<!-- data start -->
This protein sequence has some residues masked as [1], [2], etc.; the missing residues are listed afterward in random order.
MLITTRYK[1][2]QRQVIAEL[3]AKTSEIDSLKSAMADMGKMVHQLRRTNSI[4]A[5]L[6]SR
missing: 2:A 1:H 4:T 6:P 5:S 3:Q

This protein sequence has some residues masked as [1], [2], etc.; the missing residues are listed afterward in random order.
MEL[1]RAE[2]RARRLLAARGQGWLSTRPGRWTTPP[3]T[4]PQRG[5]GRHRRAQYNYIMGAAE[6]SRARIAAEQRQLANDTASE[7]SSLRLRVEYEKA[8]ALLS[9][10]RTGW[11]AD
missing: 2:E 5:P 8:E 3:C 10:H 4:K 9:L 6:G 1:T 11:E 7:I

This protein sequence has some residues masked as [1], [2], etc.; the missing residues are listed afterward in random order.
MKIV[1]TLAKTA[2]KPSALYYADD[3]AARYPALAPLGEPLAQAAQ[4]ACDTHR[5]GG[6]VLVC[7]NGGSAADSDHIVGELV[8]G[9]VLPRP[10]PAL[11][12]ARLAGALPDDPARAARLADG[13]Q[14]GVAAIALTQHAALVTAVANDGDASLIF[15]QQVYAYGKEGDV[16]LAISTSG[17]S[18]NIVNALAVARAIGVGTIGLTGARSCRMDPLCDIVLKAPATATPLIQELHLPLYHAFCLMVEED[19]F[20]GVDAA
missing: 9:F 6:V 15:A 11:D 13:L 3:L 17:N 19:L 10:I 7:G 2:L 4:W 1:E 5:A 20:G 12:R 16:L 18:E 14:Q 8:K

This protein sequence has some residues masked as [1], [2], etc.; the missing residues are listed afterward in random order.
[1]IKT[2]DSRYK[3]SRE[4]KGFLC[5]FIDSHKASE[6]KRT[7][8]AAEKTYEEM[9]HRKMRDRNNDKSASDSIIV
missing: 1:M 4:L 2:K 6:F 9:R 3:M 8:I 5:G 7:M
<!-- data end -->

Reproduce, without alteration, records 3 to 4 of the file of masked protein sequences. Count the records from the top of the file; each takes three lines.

This protein sequence has some residues masked as [1], [2], etc.; the missing residues are listed afterward in random order.
MKIV[1]TLAKTA[2]KPSALYYADD[3]AARYPALAPLGEPLAQAAQ[4]ACDTHR[5]GG[6]VLVC[7]NGGSAADSDHIVGELV[8]G[9]VLPRP[10]PAL[11][12]ARLAGALPDDPARAARLADG[13]Q[14]GVAAIALTQHAALVTAVANDGDASLIF[15]QQVYAYGKEGDV[16]LAISTSG[17]S[18]NIVNALAVARAIGVGTIGLTGARSCRMDPLCDIVLKAPATATPLIQELHLPLYHAFCLMVEED[19]F[20]GVDAA
missing: 9:F 6:V 15:A 11:D 13:L 3:L 17:N 19:L 10:I 7:G 2:L 4:W 1:E 5:A 20:G 12:R 16:L 18:E 14:Q 8:K

This protein sequence has some residues masked as [1], [2], etc.; the missing residues are listed afterward in random order.
[1]IKT[2]DSRYK[3]SRE[4]KGFLC[5]FIDSHKASE[6]KRT[7][8]AAEKTYEEM[9]HRKMRDRNNDKSASDSIIV
missing: 1:M 4:L 2:K 6:F 9:R 3:M 8:I 5:G 7:M